How we shop is in some ways connected to how we live. Do we spend our money to benefit far-off places? Or do we spend it so that it circulates in our own community? West Cork People visits Collins Centra in Drimoleague to see how a shop plays a vital part in its community, it’s region and in ways that go beyond economics.
Pride is defined as a feeling or deep pleasure or satisfaction derived from one’s own achievements, the achievements of those with whom one is closely associated, or from qualities or possessions that are widely admired. How a community feels about itself is very much connected to this feeling about itself.
Collins Centra employs almost 50 full-time and part-time employees. Sitting on the cross-roads, with a large carpark at the front, it is impossible to miss in Drimoleague. In over 100 years, it has seen many changes, innovations, and thousands have worked here. It is a central part of the community. Players from Scorchers, support for the local Pitch and Putt Course, hampers for raffle, and sponsorship for the local scouts. Jim Clarke, the manager, showed us around and talked about how they work to bring not just customers in, but how they strive to bring more local producers and their products into the shop. As we walked one aisle, it was hard not to notice amongst the bigger brands homemade jam sealed with elastic bands – Enid’s Homemade Jam, Dunmanway – Rhubarb and Date. “If it’s good quality, we’ll sell it.”
When you come in the front door, you are greeted with the fresh aroma of breads from their in-store bakery. Racks of soda breads, sour-dough breads, batch loaves, whites and browns. Tim’s Table, their own in-store brand, is a mouth-watering array of hand-made prepared meals, soups and sauces. The sign proclaims their heritage.
“Our family shop opened it’s doors in 1909 with Tim and Mrs Tim at the helm. We are proud to carry three generations of tradition with our Tim’s Table range. Still made fresh in our store everyday to recipes passed down through the generations.”
“From all over the county,” says Jim as we move through the fresh vegetables. “Carrot and vegetables from Michael Moore in Bantry. More fresh veg from Peter Ross in Drimoleague.” A long queue moves along the deli counter. Rolls, sandwiches, curry pies, steak and kidney pies, popcorn chicken and their own quiches are ordered. Some to go, some to sit in the café area at the front of the shop. A good place to watch the world come and go.
Each year, they sponsor and host the Mizen Loopers Charity Cycle in aid of the West Cork Down Syndrome Support Group. “It’s either a short 80km or a long 130km. A great cause and it goes from here through all the beauty of West Cork to the Mizen and back.”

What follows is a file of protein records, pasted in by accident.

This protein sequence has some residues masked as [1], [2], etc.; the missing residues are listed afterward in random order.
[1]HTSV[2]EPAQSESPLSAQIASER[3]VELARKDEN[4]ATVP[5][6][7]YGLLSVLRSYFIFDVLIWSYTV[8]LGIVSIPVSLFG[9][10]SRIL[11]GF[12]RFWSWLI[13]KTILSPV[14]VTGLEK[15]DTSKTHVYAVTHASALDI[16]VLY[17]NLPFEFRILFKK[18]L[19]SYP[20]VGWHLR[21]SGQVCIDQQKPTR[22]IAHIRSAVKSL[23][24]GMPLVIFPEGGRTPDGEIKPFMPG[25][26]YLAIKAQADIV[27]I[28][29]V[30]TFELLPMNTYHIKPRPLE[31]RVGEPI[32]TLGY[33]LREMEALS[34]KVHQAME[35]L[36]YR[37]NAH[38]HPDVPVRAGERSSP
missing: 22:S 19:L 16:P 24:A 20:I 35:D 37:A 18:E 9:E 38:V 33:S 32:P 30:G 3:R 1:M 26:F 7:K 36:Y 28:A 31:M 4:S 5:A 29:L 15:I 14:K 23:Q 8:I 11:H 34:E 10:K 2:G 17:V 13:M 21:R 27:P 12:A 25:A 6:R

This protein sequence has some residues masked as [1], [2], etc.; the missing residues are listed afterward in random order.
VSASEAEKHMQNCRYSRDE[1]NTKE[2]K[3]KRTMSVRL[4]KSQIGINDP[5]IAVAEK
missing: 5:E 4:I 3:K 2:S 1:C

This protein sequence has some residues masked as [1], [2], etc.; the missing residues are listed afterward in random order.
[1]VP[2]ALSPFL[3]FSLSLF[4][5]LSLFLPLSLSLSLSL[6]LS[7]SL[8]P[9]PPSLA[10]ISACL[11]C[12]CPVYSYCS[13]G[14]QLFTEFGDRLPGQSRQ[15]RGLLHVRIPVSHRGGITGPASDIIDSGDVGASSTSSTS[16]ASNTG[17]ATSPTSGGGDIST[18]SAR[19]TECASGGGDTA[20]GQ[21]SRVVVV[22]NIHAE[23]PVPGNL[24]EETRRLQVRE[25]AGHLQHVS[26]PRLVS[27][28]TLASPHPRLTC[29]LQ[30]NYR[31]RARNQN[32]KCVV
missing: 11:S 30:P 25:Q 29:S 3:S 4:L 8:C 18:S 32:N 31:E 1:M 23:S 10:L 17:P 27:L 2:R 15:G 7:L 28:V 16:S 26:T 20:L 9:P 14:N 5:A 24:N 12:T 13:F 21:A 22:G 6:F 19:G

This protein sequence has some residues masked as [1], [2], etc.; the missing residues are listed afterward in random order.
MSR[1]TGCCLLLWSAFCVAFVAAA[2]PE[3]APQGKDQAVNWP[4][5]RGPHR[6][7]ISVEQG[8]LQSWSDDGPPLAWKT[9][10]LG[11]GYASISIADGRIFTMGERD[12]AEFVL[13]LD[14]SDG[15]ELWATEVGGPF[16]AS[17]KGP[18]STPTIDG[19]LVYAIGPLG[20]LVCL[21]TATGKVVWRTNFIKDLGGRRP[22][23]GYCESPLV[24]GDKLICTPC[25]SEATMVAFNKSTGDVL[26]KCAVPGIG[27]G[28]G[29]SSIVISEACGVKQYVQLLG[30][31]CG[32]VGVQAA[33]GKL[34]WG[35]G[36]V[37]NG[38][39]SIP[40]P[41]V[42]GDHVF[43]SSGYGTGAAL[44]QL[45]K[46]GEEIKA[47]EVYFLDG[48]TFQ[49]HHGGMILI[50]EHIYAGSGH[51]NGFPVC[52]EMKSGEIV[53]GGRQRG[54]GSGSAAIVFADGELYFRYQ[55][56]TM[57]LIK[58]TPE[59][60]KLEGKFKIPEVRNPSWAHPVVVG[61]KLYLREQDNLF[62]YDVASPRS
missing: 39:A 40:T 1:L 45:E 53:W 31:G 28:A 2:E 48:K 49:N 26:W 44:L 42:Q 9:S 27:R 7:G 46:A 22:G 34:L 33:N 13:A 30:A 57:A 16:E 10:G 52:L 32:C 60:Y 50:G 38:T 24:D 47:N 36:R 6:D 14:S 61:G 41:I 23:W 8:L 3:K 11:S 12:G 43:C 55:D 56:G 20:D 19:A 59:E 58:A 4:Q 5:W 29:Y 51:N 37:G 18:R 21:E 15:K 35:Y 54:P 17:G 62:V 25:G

Born in Dublin, Jim has worked in retail for years before coming to West Cork. “When I started here, I couldn’t get over the amount of people who would say hello to me and who made me feel really welcome. You don’t get that in Dublin! I’m not even sure you get that in many places. But that’s Drimoleague and West Cork.”
West Cork is becoming known for good food and festivals like ‘A Taste of West Cork’ and restaurants with Michelin stars do a lot to promote the region. But there are the smaller producers who are busy stocking the shelves – the local honey from Denis O’Brien in Castledonovan, Coolcower Meats in Macroom, Allshire’s at Caherbeg Free Range Pork, Hillcrest Preserves in Drimoleague – all of these producers make high quality foods, employ local people, and keep money circulating throughout West Cork in multiple transactions. There is genuine pride to be found here. Walking through Collin’s, you can see that people shop local because the quality is so good and the names and places the produce comes from are known and recognised as being deeply West Cork in origin.
“We can’t obviously produce everything here but to anyone who is making quality products and they are not on our shelves, come see us. We are always looking to expand our local lines.”
Drimoleague was once the major junction where the Cork railway line split, with trains going onward to either Bantry or Skibbereen. These days it’s Mizen Loopers in the Summer who set off South and it’s where all the great producers of West Cork can be found. Still a junction of sorts.
“We’re looking forward to a busy season ahead,” Jim says. “The roadworks is almost finished and in mid-October, we’ll be celebrating with a host of special offers. So, keep an eye out. We’ll be treating everyone to something special.”
Before we leave, we get one of their famous Apple Pies. Why are they famous? You’ll have to see for yourself at Collin’s Centra in Drimoleague. One hundred and ten years young – still local, still a hub for community, and still doing things the right way.